I was confused, initially by the changes in tense throughout this story. On p.30, for example, Hazel’s mother “…stood there for a second, thinking. “No,” she says and puts a plate of eggs down in front of me.” Eventually I accepted it as Hazel’s quirky way of recalling her memories. Any thoughts on this?
Worse than Taxi Driver
What a family. And how gorgeously portrayed! Hazel’s father carrying her out of the theatre, her crying over the spilled pop, over Bambi’s mother; jealousy of her baby brother, and the aunts, still squabbling over perceived childhood injustices: who was Tarzan, who was the ape? These things carry forward and represent new, unspeakable things.
She employs another version of the past/present twist again, something I’m starting to love, especially when she uses it as on p.38: “His wide-eyed expression, we will discover later, comes from the fact that he badly needs glasses and can’t see anything.”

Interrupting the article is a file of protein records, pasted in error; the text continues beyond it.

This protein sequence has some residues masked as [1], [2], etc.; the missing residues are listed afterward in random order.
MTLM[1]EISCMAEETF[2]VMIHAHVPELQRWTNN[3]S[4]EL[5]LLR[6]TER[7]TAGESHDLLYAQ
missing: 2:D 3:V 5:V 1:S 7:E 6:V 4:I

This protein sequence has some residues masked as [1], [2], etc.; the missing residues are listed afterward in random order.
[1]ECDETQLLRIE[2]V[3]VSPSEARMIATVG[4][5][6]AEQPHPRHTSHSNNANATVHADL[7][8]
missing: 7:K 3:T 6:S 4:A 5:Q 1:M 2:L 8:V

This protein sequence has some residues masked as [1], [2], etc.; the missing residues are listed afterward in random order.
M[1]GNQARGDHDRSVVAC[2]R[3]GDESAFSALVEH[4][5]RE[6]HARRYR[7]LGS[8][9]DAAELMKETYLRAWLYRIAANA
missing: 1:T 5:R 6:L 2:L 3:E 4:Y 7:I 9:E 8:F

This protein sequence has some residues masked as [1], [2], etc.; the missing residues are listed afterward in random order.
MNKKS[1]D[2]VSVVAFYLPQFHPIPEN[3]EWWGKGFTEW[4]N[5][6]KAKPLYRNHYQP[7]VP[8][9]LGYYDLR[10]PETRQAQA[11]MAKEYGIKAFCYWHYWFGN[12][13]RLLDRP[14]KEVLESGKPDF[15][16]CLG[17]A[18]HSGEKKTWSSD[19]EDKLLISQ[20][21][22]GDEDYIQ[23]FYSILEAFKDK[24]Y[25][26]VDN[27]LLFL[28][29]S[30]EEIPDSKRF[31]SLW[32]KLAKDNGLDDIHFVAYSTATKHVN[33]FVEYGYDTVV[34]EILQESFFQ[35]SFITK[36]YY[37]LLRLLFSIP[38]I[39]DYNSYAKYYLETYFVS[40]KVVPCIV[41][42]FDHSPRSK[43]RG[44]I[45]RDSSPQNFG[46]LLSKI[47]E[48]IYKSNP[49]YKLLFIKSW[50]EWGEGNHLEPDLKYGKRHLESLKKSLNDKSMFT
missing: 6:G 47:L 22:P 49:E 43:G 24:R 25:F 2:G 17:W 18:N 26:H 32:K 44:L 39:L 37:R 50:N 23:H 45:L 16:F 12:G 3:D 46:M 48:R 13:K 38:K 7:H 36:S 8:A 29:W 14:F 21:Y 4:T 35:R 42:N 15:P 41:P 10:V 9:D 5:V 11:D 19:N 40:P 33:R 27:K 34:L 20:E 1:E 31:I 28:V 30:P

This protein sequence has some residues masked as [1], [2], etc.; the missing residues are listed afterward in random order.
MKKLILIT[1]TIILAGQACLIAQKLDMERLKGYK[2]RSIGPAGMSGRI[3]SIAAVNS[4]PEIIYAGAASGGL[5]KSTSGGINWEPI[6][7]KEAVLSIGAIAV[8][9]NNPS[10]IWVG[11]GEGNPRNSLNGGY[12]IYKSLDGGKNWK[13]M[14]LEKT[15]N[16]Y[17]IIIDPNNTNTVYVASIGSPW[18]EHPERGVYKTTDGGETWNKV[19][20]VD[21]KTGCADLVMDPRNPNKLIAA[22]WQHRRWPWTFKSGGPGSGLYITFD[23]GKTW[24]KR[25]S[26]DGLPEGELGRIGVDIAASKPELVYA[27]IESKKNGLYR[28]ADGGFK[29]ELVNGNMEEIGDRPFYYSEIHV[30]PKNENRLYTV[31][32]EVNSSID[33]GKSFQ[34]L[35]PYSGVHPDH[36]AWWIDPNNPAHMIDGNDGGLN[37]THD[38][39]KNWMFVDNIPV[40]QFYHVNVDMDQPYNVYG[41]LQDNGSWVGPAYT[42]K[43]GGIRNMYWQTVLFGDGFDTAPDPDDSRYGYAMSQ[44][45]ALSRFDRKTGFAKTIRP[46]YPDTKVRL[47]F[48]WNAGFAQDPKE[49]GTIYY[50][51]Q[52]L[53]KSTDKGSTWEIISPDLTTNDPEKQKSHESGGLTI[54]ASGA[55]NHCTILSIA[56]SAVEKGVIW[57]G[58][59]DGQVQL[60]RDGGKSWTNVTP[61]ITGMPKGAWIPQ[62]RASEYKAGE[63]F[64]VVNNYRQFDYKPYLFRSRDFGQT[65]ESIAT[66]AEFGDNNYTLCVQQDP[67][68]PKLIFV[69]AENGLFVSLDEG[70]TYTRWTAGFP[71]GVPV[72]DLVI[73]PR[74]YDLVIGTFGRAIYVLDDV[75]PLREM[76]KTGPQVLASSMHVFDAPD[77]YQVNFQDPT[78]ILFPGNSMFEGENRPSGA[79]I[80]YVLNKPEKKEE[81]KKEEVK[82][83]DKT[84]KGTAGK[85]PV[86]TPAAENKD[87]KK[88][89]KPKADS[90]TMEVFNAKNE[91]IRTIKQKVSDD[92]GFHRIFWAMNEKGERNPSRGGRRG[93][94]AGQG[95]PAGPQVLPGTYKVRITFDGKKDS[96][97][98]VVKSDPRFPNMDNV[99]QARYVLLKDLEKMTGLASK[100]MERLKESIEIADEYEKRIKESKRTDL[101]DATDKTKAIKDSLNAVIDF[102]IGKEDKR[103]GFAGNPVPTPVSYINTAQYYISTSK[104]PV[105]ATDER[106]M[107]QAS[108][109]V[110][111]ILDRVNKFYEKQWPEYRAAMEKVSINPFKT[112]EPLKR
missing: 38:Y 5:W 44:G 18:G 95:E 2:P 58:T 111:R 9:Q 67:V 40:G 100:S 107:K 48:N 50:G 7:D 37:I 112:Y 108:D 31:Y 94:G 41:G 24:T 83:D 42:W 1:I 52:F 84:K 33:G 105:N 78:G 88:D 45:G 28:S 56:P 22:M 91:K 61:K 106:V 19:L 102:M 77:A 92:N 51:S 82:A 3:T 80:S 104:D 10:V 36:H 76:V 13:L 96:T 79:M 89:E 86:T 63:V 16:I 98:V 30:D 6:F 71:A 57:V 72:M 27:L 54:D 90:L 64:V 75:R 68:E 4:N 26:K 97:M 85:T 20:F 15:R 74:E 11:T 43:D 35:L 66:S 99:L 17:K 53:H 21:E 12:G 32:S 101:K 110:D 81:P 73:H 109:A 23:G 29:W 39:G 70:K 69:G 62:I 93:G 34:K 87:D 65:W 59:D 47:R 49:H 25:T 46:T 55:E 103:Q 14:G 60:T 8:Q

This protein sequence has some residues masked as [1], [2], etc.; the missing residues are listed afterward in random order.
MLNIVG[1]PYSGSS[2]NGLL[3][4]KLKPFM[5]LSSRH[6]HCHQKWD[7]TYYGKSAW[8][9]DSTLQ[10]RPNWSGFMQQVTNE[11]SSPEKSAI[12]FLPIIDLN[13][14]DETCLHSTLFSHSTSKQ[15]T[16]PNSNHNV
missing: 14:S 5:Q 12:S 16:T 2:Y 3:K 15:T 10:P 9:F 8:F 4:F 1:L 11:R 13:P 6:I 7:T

Cousins emerging from a car “pour out like fish from a bucket“; a small connection being made to her sometimes sense of ‘drowning’?
Reminders of past when the father finds sparklers ”…a boomerang and a long piece of nautical rope.”
And the last perfect line; a verb would only ruin it: “A house full of pounding hearts.”
Heaven is a Place Beginning with H
What I took from this story was that, despite the utter sense of disconnection, stronger still is the thread, the unspoken who-else-would-have-us understanding, that this is a family, despite threats of leaving (grandmother), ignoring reality (grandad, Andrew), feeling like an outsider (Hazel, mother). Everyone knows that no one’s really going anywhere, that, essentially, they’re in it—whatever it is—together.
The epigraph has intrigued me from the start and plays into the theme of “nothing” here very strongly. Nothing but everything happens (constantly). So is it heaven or what?